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W(h)ither Voting Rights?

Uploaded: Mar 5, 2013
Human nature being competitive and ethically flexible, if voting was essential to the invention of democracy, could vote-rigging have been far behind? Nope. There is evidence that early Athenians manipulated ballots cast on pieces of pottery (hanging shards?). In US colonial history, no less a figure than the Father of our Country was said to have won his seat in the Virginia House of Burgesses by spending 40 pounds on booze for his neighbors. And traditionally in Chicago, although a person's death may have been tragic, at least it needn't have kept him from exercising the franchise.

However, nowhere was such chicanery in the form of voter exclusion practiced in so comprehensive, open and vehement a manner as in the former Confederate States after the Civil War (a conflict known locally as the Recent Unpleasantness). The post-war 13th through 15th Amendments to the US Constitution were intended to grant full civic participation to freed slaves, but for nearly a hundred years those provisions were circumvented by formal and informal systems of enforcement against the exercise of voting while black.

Poll taxes, literacy tests and brutal intimidation were tools of that tradition, right up through the early 1960s. The NAACP was founded in 1909 for the express purpose of securing the vote for African Americans, and fought long and hard against this crucial element of the American Apartheid. The cause of voting rights has seared images of Selma's Pettis Bridge, the murdered Viola Liuzzo and an otherwise unremarkable 'earthen dam' in the vicinity of Philadelphia, Mississippi into the nation's collective memory.

Throughout that turbulent era, the federal government overrode local authorities who refused to act to end injustice. Federal courts secured marchers' rights to demonstrate, and National Guard troops protected them and others, like the high school students bravely integrating public schools in Little Rock, and James Meredith as he enrolled in college at Ole Miss.

Congressional responses took several forms, including the Civil Rights Act of 1964, and the Voting Rights Act or 1965 (the VRA). The former broadly outlawed discrimination in employment, housing, accommodations and elsewhere, while the latter dealt with voting, per se. Despite that narrow focus, the VRA has been widely celebrated as the single most effective reform law passed during the civil rights era.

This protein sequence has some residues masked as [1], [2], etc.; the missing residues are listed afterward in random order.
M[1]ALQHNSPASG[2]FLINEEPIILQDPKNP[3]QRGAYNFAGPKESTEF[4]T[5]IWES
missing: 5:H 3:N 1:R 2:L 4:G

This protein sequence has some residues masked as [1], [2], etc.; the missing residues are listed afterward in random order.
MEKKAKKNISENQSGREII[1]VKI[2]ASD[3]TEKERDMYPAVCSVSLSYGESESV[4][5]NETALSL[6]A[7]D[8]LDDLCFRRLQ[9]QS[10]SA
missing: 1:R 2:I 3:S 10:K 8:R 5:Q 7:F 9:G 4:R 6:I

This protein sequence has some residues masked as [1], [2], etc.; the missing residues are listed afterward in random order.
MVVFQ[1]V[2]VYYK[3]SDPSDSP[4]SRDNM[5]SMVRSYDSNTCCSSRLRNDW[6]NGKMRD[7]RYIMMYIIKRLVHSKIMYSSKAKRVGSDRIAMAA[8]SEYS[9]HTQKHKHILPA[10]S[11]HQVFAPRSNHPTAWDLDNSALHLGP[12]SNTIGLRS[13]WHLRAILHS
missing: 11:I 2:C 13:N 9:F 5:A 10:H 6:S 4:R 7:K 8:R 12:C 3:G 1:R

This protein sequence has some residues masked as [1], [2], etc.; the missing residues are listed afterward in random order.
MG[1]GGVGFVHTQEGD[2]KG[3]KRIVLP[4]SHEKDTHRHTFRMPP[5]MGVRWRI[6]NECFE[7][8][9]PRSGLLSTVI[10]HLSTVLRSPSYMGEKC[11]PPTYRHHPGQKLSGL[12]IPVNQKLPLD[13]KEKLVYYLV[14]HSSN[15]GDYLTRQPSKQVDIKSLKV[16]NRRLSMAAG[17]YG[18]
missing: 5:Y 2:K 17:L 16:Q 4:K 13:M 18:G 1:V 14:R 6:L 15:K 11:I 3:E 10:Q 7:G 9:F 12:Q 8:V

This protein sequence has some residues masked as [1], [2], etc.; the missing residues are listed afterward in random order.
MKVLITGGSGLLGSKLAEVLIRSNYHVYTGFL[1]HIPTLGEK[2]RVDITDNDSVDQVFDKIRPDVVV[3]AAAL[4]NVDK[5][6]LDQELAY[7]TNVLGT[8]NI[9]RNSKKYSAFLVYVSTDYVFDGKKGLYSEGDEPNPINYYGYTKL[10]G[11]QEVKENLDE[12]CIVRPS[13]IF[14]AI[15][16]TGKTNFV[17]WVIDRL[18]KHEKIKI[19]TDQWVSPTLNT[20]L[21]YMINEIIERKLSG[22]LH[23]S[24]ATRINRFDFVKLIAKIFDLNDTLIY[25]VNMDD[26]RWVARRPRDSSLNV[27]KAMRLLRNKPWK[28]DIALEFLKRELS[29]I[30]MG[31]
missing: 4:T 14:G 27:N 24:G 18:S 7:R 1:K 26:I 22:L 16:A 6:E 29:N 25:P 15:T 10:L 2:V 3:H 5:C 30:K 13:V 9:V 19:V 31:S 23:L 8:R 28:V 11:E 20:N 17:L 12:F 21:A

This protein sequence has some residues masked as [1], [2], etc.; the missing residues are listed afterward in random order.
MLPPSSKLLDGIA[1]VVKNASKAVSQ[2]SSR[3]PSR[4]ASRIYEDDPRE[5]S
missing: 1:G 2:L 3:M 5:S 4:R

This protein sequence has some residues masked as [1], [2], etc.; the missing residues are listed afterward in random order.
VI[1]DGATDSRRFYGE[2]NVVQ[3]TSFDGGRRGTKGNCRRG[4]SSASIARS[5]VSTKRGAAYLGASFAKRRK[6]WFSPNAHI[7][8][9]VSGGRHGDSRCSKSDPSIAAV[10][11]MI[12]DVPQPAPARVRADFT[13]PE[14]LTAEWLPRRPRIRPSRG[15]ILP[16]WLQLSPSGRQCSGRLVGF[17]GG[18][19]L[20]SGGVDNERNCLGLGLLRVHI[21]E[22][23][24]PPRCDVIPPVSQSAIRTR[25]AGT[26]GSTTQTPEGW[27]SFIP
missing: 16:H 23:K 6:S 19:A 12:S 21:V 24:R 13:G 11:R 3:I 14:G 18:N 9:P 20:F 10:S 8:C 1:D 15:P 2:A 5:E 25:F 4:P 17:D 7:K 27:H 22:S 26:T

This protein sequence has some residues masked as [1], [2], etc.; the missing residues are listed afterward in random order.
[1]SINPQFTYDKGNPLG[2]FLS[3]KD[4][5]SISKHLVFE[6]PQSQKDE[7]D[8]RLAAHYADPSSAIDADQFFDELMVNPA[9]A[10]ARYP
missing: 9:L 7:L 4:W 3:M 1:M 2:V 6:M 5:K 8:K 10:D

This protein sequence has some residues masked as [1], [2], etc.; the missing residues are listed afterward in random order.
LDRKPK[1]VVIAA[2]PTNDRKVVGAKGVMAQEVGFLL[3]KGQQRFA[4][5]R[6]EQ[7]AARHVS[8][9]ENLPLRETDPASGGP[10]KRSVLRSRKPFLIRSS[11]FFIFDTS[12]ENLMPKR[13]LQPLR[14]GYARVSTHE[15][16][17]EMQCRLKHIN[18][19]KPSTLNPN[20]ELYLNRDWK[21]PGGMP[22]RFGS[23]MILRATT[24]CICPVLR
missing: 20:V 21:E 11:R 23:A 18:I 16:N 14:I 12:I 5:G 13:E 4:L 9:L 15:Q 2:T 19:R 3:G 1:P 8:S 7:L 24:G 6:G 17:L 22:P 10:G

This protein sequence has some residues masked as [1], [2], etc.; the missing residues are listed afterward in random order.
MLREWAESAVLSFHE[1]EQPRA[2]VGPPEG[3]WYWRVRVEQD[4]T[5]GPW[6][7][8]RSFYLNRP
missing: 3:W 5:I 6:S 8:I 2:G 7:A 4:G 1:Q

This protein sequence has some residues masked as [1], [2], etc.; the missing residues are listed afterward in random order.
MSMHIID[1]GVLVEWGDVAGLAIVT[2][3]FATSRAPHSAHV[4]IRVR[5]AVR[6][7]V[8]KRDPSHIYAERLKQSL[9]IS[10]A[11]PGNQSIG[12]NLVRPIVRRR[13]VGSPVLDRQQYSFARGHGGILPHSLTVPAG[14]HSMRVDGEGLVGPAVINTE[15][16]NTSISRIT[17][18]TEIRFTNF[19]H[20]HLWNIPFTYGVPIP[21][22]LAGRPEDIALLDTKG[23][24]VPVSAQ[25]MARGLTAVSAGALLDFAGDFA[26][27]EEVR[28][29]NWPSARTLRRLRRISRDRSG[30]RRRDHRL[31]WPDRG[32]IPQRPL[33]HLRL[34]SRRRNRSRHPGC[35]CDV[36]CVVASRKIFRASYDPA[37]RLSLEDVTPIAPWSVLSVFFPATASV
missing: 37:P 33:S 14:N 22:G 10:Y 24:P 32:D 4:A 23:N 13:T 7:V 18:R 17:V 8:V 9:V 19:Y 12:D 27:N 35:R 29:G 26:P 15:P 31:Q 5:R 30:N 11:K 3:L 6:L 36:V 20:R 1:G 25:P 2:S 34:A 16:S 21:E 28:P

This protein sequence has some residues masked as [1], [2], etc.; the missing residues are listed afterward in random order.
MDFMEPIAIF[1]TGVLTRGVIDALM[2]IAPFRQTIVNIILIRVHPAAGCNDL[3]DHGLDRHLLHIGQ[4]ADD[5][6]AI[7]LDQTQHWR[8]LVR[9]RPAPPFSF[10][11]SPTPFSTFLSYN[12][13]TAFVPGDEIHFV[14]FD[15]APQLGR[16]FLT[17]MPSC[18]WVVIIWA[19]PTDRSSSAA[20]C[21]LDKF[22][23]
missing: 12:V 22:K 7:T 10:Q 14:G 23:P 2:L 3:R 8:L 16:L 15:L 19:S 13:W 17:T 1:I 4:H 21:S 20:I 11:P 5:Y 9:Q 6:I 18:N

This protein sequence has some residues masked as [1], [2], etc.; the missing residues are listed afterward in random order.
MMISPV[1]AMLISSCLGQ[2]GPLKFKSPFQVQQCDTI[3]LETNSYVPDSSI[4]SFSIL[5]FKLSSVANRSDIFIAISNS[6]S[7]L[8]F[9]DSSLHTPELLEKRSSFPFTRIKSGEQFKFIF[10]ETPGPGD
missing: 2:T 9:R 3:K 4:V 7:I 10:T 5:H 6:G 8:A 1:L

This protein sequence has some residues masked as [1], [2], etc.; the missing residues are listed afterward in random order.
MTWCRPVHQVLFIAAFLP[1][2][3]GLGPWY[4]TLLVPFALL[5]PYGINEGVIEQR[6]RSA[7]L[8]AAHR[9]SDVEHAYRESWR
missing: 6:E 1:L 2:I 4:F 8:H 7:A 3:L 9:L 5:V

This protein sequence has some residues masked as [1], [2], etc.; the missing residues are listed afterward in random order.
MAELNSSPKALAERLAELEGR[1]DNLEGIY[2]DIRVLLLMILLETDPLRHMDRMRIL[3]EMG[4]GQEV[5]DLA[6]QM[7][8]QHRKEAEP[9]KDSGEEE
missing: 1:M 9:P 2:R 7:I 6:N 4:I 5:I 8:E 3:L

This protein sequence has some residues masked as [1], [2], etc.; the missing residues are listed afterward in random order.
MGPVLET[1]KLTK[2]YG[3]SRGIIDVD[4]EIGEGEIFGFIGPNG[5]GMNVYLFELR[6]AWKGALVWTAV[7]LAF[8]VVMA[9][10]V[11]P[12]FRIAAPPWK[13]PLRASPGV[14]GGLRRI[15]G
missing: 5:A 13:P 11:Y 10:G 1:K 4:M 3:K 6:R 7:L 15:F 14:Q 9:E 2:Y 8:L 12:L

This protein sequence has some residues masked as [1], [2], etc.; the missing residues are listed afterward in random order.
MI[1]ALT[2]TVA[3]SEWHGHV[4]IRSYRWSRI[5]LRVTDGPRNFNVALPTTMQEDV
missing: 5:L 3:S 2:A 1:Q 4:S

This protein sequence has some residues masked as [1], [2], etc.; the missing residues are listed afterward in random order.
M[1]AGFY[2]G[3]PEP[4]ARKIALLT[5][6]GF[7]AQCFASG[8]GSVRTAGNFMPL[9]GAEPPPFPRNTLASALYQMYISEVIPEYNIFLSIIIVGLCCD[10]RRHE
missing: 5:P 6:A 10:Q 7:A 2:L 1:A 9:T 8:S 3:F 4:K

The two active provisions of the Act are section 2, which bans discrimination generally, and section 5, which requires 'preclearance' of any voting protocol changes in any jurisdiction that has a history of systematic discrimination. It is included in recognition of the fact that human creativity in the service of such a heart-felt goal is practically boundless; no law could anticipate in-advance every artifice that might be devoted to the task of disenfranchising black voters. Pre-clearance, then, would allow the feds to review plans in-advance for their destructive potential, and prevent that damage. Seven states, mostly in the Deep South, fall under the Section 5 pre-clearance requirement.

The VRA has been re-authorized by Congress five times, most recently in 2006 (the Senate voted 98 – 0, meaning that the Sec. 5 state Senators must have concurred). At that time, some 15,000 pages of testimony from 21 hearings supported the action. In 2009, a Texas utility district challenged pre-clearance, essentially claiming that the federal government had exceeded its enumerated powers by enacting the law. In upholding it at that time, Chief Justice Roberts pointedly recommended to Congress that it revisit Section 5's criteria, which had not been amended since 1972. Congress, of course, took note and did no such thing. That was an unfortunate missed opportunity, as there were majorities friendly to the Act in both Houses.